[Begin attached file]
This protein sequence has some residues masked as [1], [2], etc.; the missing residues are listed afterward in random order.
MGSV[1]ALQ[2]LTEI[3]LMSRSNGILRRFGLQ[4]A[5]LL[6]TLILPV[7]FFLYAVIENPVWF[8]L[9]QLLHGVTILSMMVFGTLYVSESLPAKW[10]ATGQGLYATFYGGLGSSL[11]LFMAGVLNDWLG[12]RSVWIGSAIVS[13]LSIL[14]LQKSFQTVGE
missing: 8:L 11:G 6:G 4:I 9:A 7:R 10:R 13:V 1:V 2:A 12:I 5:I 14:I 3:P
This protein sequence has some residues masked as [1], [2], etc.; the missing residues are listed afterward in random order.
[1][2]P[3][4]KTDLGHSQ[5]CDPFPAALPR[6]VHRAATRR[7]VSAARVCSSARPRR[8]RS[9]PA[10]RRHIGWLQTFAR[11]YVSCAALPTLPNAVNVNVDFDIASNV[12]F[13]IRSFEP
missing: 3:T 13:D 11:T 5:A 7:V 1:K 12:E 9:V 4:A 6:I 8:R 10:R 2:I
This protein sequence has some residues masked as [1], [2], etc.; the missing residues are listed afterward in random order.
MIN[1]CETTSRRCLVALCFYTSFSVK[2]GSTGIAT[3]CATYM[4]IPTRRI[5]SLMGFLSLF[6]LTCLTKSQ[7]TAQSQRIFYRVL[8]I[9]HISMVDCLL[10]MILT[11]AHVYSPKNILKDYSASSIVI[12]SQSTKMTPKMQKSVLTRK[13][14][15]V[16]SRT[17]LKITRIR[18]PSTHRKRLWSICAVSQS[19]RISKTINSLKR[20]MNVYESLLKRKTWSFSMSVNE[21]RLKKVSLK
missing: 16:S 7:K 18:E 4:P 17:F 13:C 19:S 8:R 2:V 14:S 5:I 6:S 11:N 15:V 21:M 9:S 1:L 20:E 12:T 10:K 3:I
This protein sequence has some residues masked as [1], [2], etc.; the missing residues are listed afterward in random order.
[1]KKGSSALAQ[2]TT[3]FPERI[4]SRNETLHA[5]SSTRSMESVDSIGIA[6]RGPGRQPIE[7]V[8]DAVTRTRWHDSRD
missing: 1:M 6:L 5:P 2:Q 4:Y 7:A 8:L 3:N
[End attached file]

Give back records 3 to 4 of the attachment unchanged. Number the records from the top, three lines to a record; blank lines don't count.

This protein sequence has some residues masked as [1], [2], etc.; the missing residues are listed afterward in random order.
MIN[1]CETTSRRCLVALCFYTSFSVK[2]GSTGIAT[3]CATYM[4]IPTRRI[5]SLMGFLSLF[6]LTCLTKSQ[7]TAQSQRIFYRVL[8]I[9]HISMVDCLL[10]MILT[11]AHVYSPKNILKDYSASSIVI[12]SQSTKMTPKMQKSVLTRK[13][14][15]V[16]SRT[17]LKITRIR[18]PSTHRKRLWSICAVSQS[19]RISKTINSLKR[20]MNVYESLLKRKTWSFSMSVNE[21]RLKKVSLK
missing: 16:S 7:K 18:E 4:P 17:F 13:C 19:S 8:R 2:V 14:S 5:I 6:S 11:N 15:V 21:M 9:S 1:L 20:E 12:T 10:K 3:I
This protein sequence has some residues masked as [1], [2], etc.; the missing residues are listed afterward in random order.
[1]KKGSSALAQ[2]TT[3]FPERI[4]SRNETLHA[5]SSTRSMESVDSIGIA[6]RGPGRQPIE[7]V[8]DAVTRTRWHDSRD
missing: 1:M 6:L 5:P 2:Q 4:Y 7:A 8:L 3:N